Liked by 2 people

    • To be honest, I brood over negative thoughts more often than I like as well. It’s especially difficult when we are surrounded by negativity. It is contagious. But so is positivity. So I am trying to remember to “take every thought captive.” And thankfully God will help us if we seek His help. Thank you, David! I appreciate you sharing that. You always help me to think about things a little deeper! 🙂

      Liked by 1 person

  2. Dwelling on negative things can be so easy and if I do not give them to God they tend to take over.
    Those questions are really thought provoking.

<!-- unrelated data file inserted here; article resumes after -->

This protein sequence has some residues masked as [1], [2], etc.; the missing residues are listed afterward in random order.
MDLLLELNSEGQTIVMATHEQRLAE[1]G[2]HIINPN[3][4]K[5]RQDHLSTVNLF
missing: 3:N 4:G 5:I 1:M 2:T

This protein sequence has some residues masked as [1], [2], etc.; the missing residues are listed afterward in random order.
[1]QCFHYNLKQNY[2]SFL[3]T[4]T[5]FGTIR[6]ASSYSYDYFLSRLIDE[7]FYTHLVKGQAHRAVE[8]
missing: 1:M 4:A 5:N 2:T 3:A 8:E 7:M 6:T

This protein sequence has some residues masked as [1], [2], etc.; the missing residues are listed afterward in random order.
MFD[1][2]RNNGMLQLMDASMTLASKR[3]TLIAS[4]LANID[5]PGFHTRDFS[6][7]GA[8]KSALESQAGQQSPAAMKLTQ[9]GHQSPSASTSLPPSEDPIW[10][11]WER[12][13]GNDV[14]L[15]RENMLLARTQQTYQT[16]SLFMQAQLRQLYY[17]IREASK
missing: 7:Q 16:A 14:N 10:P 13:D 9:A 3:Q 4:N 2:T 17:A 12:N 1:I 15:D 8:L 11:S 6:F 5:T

I must say that being intentionally grateful helps so much. It truly helps us focus on God and not let fear of things get a hold of our thoughts and emotions.
    I really like that you mention that some may be on a difficult season and they should just prayerfully seek God to guide them during this time.
    Thank you my dear friend for so consistently and purposefully reminding us to have hearts of gratitude 🙏🏽
    Blessings my friend 🤗💙🌺

    Liked by 2 people

    • I agree, dwelling on the negative sure does seem easier than dwelling on the positive. It shouldn’t be, but somehow it is. Perhaps because we are surrounded by negativity. And of course the enemy also wants us to dwell on the negative. But we have a choice. I love the two points you made about (1) Giving it to God and (2) Being intentional about gratitude. Doing both of those will certainly help us to stay on the right path. Thank you for sharing your insight, dear friend. And blessings to you too! ❤